Archive: 31 October 2022

African American boy.

Tolan v. Cotton, 134 S. Ct. 1861 (2014)

FACTS: Robert Tolan was unarmed on his parents’ front porch approximately 15 to 20 feet away from police sergeant, Jeffrey Cotton. Cotton shot Tolan in the chest and punctured his right lung.

PROCEDURAL HISTORY: Tolan (Petitioner) sued Cotton (Respondent) for excessive force in violation of the Fourth Amendment. Cotton moved for summary judgment and the district court granted the motion. Tolan appealed but the Fifth Circuit affirmed. Tolan then filed a petition of certiorari. SCOTUS granted the petition.

JUDGMENT: Vacated and remanded.

ISSUE: Whether the lower court failed to view the evidence and facts at summary judgment in the light most favorable to Petitioner.

HOLDING OF THE COURT: Courts must follow the fundamental principle that at the summary judgment stage, reasonable inferences should be viewed in light most favorable to the non-moving party.

RATIONALE: The lower courts failed to determine whether Respondent’s actions violated established law. The lower courts also failed to properly credit evidence and draw factual inferences in Petitioner’s favor. SCOTUS made clear that to resolve the questions of qualified immunity at summary judgment, courts should engage in a two-pronged inquiry. First, courts must look at the evidence from the lens of the injured party, and ask whether an officer’s conduct violated a federal right. Second, courts should ask whether the right was “clearly established” at the time of the constitutional violation.

CONCURRENCE: (Alito, J., Scalia, J, concurring) The issue to be determined is whether the relevant evidence is viewed in light most favorable to the non-moving party. Relevant evidence should also support a judgment against summary judgment. While they disagreed, in part, with SCOTUS’ characterization of the evidence, they agreed Petitioner’s case had genuine issues of material fact and that, summary judgment should not have been granted.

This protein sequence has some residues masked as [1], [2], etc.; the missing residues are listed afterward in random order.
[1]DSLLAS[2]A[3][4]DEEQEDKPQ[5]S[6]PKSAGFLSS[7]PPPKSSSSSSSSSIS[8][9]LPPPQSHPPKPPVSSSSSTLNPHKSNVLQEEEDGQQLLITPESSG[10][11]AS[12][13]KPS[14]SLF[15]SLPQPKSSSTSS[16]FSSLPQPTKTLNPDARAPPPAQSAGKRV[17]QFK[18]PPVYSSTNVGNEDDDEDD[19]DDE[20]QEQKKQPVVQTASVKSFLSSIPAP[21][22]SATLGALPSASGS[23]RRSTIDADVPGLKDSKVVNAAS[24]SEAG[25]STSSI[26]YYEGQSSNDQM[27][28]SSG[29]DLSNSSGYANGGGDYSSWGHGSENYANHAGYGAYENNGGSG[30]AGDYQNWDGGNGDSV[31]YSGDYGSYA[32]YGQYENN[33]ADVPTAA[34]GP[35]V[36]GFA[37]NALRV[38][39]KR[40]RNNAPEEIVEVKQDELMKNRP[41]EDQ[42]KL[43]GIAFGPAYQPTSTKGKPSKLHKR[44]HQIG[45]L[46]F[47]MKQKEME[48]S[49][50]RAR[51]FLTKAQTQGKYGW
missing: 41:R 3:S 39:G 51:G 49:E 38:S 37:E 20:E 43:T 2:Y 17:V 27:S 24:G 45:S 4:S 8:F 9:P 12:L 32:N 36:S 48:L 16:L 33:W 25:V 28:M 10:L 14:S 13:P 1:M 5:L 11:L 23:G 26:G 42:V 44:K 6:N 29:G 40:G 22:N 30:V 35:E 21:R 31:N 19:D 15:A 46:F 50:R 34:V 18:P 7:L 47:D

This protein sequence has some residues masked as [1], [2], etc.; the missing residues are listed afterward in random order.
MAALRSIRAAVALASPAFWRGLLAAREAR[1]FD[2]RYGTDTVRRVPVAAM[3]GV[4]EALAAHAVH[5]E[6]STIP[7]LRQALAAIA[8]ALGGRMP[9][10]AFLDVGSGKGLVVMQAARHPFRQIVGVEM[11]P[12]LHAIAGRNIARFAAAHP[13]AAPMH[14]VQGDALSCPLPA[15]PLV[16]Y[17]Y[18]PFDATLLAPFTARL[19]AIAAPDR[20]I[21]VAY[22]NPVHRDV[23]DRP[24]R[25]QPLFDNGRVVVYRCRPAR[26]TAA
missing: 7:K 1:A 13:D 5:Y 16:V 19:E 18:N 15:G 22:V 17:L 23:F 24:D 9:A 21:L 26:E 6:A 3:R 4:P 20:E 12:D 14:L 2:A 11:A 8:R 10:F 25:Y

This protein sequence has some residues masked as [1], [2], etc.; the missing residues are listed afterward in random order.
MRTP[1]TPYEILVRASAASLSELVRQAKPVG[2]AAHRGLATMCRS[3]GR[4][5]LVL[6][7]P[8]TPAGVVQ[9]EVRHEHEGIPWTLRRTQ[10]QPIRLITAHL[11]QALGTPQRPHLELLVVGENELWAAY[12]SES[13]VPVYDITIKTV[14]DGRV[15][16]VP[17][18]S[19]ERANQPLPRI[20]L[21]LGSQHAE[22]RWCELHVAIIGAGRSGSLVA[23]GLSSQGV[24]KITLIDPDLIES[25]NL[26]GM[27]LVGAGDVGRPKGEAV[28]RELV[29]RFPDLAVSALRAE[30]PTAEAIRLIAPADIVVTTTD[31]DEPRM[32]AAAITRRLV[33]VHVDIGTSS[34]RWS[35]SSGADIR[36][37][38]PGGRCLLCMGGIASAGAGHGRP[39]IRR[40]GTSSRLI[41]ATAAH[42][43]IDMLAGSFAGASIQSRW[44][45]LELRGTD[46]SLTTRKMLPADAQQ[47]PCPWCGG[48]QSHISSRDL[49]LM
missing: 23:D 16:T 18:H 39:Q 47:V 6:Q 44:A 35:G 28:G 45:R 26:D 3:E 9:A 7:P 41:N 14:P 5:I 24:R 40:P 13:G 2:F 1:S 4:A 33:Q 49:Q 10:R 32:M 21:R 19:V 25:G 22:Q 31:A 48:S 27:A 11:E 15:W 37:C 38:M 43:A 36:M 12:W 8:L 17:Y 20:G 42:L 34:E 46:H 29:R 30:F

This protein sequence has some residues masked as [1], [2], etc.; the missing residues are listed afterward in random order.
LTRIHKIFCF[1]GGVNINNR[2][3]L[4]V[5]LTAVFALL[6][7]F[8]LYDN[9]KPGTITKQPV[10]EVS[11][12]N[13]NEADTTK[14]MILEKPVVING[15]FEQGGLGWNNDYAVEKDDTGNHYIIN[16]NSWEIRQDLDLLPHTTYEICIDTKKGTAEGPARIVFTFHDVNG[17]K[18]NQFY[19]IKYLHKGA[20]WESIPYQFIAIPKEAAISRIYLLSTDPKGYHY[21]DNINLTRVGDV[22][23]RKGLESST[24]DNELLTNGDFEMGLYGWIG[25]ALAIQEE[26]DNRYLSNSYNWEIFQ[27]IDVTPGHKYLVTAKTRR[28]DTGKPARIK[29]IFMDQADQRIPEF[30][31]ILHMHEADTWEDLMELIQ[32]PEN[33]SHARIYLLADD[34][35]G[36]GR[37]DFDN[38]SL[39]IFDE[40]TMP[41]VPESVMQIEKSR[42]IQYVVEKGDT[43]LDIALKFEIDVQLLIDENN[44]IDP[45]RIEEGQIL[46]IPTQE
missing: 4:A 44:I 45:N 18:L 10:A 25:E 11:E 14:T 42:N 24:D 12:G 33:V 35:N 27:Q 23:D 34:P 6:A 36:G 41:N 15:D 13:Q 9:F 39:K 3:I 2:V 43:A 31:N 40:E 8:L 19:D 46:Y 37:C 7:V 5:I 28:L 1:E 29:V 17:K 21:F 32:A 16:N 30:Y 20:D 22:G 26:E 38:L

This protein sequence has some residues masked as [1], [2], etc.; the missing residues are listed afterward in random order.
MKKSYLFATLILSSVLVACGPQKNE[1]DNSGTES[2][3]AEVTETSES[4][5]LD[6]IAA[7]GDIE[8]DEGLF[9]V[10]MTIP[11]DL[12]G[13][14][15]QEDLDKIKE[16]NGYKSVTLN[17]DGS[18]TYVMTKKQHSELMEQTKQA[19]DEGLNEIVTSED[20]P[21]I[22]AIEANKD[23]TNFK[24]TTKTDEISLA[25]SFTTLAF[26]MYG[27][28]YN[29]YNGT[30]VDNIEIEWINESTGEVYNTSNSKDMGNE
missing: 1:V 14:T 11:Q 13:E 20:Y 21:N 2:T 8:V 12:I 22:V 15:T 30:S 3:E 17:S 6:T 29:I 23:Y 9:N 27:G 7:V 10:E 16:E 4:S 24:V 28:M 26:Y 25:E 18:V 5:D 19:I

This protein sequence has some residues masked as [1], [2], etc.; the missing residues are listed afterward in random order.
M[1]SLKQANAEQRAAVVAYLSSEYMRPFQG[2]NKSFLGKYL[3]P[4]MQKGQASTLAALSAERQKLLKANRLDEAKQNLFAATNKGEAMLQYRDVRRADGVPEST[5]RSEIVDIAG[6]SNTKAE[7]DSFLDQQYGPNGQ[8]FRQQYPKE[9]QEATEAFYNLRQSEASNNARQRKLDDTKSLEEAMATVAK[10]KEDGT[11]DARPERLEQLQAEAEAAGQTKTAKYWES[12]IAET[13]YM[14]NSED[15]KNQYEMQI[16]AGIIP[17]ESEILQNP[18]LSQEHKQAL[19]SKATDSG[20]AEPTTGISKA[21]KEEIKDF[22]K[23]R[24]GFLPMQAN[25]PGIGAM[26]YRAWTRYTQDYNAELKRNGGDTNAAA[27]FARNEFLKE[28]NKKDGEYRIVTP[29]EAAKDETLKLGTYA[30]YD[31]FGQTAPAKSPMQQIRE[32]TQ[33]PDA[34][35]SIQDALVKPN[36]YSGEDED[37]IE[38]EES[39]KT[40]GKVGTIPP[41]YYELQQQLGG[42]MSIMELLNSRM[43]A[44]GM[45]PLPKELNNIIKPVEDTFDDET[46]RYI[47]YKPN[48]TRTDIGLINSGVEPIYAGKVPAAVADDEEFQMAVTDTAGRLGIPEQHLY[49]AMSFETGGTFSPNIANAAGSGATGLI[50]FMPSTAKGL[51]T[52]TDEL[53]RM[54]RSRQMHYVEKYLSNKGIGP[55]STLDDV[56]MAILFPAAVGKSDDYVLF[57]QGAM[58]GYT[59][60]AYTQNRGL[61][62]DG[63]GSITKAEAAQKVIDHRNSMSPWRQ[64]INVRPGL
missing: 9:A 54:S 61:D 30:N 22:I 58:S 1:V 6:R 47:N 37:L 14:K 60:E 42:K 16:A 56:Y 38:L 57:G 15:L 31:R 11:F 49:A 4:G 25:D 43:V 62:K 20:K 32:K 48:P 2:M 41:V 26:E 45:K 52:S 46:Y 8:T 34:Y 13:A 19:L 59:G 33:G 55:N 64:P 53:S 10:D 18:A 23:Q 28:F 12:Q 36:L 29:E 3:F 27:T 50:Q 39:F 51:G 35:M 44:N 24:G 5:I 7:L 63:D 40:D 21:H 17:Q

Abestos on the job site.

Celotex Corp. v. Catrett, 477 U.S. 317 (1986)

FACTS: Myrtle Catrett alleged her husband’s exposure to Celotex Corporation’s asbestos products resulted in his death.

PROCEDURAL HISTORY: Catrett (Respondent) sued Celotex (Petitioner) for strict liability, negligence, and breach of warranty. The district court granted Petitioner’s summary judgment motion. Respondent appealed. The appeals court reversed the decision of the district court. Petitioner filed certiorari. SCOTUS granted the petition to resolve the conflict.

JUDGMENT: Reversed and remanded.


ISSUE: Whether the Petitioner sufficiently demonstrated the Respondent lacked evidence to establish elements of their case at trial.

HOLDING OF THE COURT: A party cannot move for summary judgment with a conclusory assertion that plaintiffs have no evidence to prove their case.

RATIONALE: The standard for granting summary judgment is similar to the directed verdict standard. Fed. R. Civ. P. 50(a). In SCOTUS’ view, lower courts must construe Rule 56 with due regard of individual asserting the claims and defenses that will eventually be tried by a jury. The rule must also be construed with due regard for the individual in opposition that those claims and defenses have no factual basis.

CONCURRENCE: (White, J., concurring) A plaintiff does not have to initiate any discovery or reveal their witnesses or evidence unless the court orders or they are required to do so by discovery rules. According to Justice White, it is the defendant who must negate a plaintiff’s basis for the suit.

DISSENT: (Brennan, J.; The Chief Justice; Blackmun, J., dissenting) The Dissenters felt the Court did not explain what the requirement is for the party who claims a non-moving party cannot prove their case, and then moves for summary judgment. Be that it may, the Dissenters felt Celotex failed to both, provide affirmative evidence and attack the Respondent’s evidence. Because Celotex failed to discharge its burden of production under Rule 56, the district court erred when it granted summary judgment.